Because of rising credit card defaults, commercial real estate defaults, foreclosures, walk-aways, and other bad debts, banks need those reserves to cover future losses.

In practice, banks are insolvent, unable or unwilling to lend. Moreover, tapped out consumers are unable or unwilling to borrow. As a result, Spending Collapses In All Generation Groups.

Bernanke can flood the world with "reserves" and indeed he has. However, he cannot force banks to lend or consumers to borrow.

Yet every day someone comes up with another convoluted theory about how inflationary this all is. It is certainly "distortionary" in that it creates problems down the road and prolongs a real recovery by keeping zombie banks alive (as happened in Japan). However, it is not (in aggregate) going to cause massive inflation because it is not spurring the creation of new debt.

Consumers and banks both are suffering from a massive hangover. Their willingness and ability to drink is gone. No matter how many pints of whiskey Bernanke sets in front of someone passed out on the floor, liquor sales will not rise.

In a debt-based economy, it is extremely difficult to produce inflation if consumers will not participate. And as noted above, demographics and attitudes strongly suggest consumers have had enough of debt and spending sprees.

Those pointing to flawed measures of money supply as proof of inflation just don’t get it,


continue reading


Tags: , , , , ,




Global Debt Bubble, Causes and Solutions

Global Debt Bubble, Causes and Solutions

Courtesy of Mish

Australian economist Steve Keen is one of the very few who have called this economic crisis correctly. What distinguishes Keen is that his economic forecasts are based on levels of debt and changes in levels of debt as opposed to money supply, output capacity and other things that led most economists astray.

The following video is about 19 minutes long but very much worth listening to in entirety, improving as it goes along. The video may take a while to load but it’s well worth it. Everything below in quotes, until the next bold title is a partial transcript from the video.

Steve Keen:

"If you have a sane economy, and by sane economy I mean one which is not addicted to debt, not a Ponzi economy, then the change in debt each year should contribute a minor amount to demand. Therefore, if you tried to correlate debt to the level of unemployment you would not find much of a correlation. Unfortunately that is not the economy we live in."

deleveraging driven downturn

"The red line shows the percent contribution that debt contributes to demand and the blue line which is inverted is the unemployment rate."

"There should be no correlation if the economy is operating sensibly. Correlation is now at the level of 83%. Because we have a debt driven economy, the change in debt levels each year is the major determinant in the change in economic performance."

"Neoclassical economic theory is dangerous. Neoclassical economists completely missed this crisis. My favorite statement comes from the OECD in its June 2007 report"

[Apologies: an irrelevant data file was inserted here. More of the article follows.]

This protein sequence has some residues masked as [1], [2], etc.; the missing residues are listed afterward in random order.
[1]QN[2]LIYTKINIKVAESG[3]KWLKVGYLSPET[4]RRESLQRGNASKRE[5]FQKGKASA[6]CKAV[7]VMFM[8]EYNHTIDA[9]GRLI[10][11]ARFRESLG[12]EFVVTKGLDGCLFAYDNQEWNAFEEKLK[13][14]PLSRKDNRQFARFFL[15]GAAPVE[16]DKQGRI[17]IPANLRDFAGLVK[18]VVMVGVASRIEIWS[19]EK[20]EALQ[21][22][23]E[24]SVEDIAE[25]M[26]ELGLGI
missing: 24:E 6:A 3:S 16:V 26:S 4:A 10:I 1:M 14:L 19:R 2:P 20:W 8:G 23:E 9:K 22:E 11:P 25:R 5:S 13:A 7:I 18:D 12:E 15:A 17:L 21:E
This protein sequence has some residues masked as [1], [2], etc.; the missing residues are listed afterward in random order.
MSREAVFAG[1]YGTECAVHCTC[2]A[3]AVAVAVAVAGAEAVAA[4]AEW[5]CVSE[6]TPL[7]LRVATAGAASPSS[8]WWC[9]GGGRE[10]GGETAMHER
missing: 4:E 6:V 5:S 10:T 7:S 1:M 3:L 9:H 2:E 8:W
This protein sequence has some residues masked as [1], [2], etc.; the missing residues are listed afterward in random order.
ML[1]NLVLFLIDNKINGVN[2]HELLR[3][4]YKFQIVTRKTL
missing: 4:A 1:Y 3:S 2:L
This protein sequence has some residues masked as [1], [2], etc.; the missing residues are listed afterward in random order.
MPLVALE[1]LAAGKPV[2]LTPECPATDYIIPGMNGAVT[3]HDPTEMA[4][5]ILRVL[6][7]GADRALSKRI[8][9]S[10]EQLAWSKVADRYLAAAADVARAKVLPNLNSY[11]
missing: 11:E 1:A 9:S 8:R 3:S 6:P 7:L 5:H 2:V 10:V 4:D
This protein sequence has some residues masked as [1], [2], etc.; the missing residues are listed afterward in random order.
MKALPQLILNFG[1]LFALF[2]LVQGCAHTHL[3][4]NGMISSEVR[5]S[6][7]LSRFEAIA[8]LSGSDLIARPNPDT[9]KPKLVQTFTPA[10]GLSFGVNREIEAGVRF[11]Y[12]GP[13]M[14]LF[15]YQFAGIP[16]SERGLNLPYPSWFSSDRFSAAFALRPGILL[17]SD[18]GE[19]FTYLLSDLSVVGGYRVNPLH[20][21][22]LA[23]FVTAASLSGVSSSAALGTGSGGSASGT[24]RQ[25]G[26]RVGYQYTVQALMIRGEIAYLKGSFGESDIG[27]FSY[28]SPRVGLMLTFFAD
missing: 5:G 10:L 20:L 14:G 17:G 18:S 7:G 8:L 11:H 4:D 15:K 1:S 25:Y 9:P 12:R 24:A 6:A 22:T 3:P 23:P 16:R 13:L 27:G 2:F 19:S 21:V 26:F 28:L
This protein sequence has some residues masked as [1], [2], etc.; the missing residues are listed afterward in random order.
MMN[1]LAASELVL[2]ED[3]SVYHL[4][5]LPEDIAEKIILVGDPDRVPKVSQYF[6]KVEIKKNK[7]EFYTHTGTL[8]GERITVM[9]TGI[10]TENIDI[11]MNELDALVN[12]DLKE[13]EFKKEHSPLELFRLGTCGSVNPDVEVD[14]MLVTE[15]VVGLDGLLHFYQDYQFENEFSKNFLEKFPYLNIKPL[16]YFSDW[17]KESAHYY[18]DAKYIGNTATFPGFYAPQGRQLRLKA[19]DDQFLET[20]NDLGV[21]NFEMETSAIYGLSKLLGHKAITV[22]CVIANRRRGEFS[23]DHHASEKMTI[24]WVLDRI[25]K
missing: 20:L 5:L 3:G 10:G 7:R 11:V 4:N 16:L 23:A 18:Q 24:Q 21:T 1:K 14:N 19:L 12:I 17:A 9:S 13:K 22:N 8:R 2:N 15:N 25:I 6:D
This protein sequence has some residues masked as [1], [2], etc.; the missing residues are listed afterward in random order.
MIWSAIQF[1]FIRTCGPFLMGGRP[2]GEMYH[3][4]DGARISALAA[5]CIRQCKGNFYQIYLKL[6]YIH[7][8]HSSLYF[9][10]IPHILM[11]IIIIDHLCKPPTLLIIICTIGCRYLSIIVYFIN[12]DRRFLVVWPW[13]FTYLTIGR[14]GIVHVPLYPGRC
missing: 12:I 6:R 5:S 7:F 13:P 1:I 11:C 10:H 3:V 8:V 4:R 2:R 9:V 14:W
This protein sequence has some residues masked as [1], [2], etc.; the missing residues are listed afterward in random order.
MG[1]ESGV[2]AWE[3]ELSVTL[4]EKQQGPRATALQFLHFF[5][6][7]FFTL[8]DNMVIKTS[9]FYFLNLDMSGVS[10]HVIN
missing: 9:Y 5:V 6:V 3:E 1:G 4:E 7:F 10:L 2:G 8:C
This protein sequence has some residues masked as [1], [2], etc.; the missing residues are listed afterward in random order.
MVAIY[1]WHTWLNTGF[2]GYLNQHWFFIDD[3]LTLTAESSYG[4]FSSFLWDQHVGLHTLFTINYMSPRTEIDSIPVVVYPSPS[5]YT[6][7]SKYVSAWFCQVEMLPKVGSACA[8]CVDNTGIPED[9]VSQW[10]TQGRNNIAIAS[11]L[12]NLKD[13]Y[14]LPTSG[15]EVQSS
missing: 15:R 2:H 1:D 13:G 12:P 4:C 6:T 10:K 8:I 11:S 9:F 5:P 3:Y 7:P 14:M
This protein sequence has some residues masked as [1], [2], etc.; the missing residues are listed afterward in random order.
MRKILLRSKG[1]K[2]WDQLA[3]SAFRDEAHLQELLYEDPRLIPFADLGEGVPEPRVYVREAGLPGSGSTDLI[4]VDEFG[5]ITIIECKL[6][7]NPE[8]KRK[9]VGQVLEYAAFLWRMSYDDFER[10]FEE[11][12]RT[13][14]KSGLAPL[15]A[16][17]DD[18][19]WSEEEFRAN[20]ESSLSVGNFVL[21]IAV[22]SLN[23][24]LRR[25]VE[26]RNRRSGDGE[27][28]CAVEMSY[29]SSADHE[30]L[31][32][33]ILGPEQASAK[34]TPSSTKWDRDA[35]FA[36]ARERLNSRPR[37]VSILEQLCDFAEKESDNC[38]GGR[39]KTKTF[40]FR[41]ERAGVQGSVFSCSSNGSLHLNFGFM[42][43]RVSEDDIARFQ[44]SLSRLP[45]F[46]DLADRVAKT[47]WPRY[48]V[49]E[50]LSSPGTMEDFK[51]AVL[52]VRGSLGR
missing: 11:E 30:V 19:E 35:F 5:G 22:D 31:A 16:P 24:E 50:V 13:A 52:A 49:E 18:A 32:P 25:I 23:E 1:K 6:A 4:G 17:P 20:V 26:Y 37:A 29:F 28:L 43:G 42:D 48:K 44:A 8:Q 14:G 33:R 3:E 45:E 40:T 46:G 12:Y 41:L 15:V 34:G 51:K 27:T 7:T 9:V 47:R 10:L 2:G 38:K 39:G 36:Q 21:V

" A recent survey trying to find economists who predicted this found 12. And there are 10,000-15,000 economists in the US alone which is why I don’t particularly accept their assurances that everything is OK from now on."

"Now why are economists so ignorant? Two major reasons. First of all the type of modeling they do is static where you ignore time, or if you have dynamics you assume they are converging to some nice stable situation in the future. And they ignore almost completely the role of credit and debt."

"I probably win the Dr. Doom award around the planet these days now that Nouriel Roubini is expecting the recession will end in about 6 months time. I…
continue reading


Tags: , , , , , , , , ,




 
 
 

Politics

Trump's Coup Runneth Over

 

Trump's Coup Runneth Over

The president fancies himself a strongman. He's not.

Courtesy of Greg Olear at PREVAIL, author of Dirty Rubles: An Introduction to Trump/Russia

THERE ARE DAYS when a second Trump term—which would beget a third Trump term, followed by a few Ivanka Trump terms—feels inevitable. When the optimism of commentary like mine—“pseudo-sophisticated reassurance,”&...



more from Politics

Phil's Favorites

Mapped: The Uneven Recovery of U.S. Small Businesses

 

Mapped: The Uneven Recovery of U.S. Small Businesses

Courtesy of Nick Routley, Visual Capitalist

 

Mapped: The Uneven Recovery of U.S. Small Businesses

Small businesses are the backbone of the U.S. economy, employing nearly half of the private sector workforce.

Unfortunately, lockdown and work-from-home measures brought about by COVID-19 have disproportionately affected small businesses – particularly in the leisure and hospitality sectors.

As metro-level data from ...



more from Ilene

ValueWalk

CNBC's Interview With Mary Callahan Erdoes, Joseph Tsai and John Vaske From The Delivering Alpha Conference

By Jacob Wolinsky. Originally published at ValueWalk.

CNBC Exclusive: CNBC’s Andrew Ross Sorkin interviews Mary Callahan Erdoes, Joseph Tsai and John Vaske From CNBC Institutional Investor Delivering Alpha Conference

Q2 2020 hedge fund letters, conferences and more

Realtime Transcription by www.RealtimeTranscription.com

Interview with Mary Callahan Erdoes, Joseph Tsai and John Vaske

ANDREW ROSS SORKIN: Tyler, thank you, my friend. Appreciate it very, very much. And it's a privilege to be with all thre...



more from ValueWalk

Kimble Charting Solutions

Gold Price Breakout Facing Critical New Support Test!

Courtesy of Chris Kimble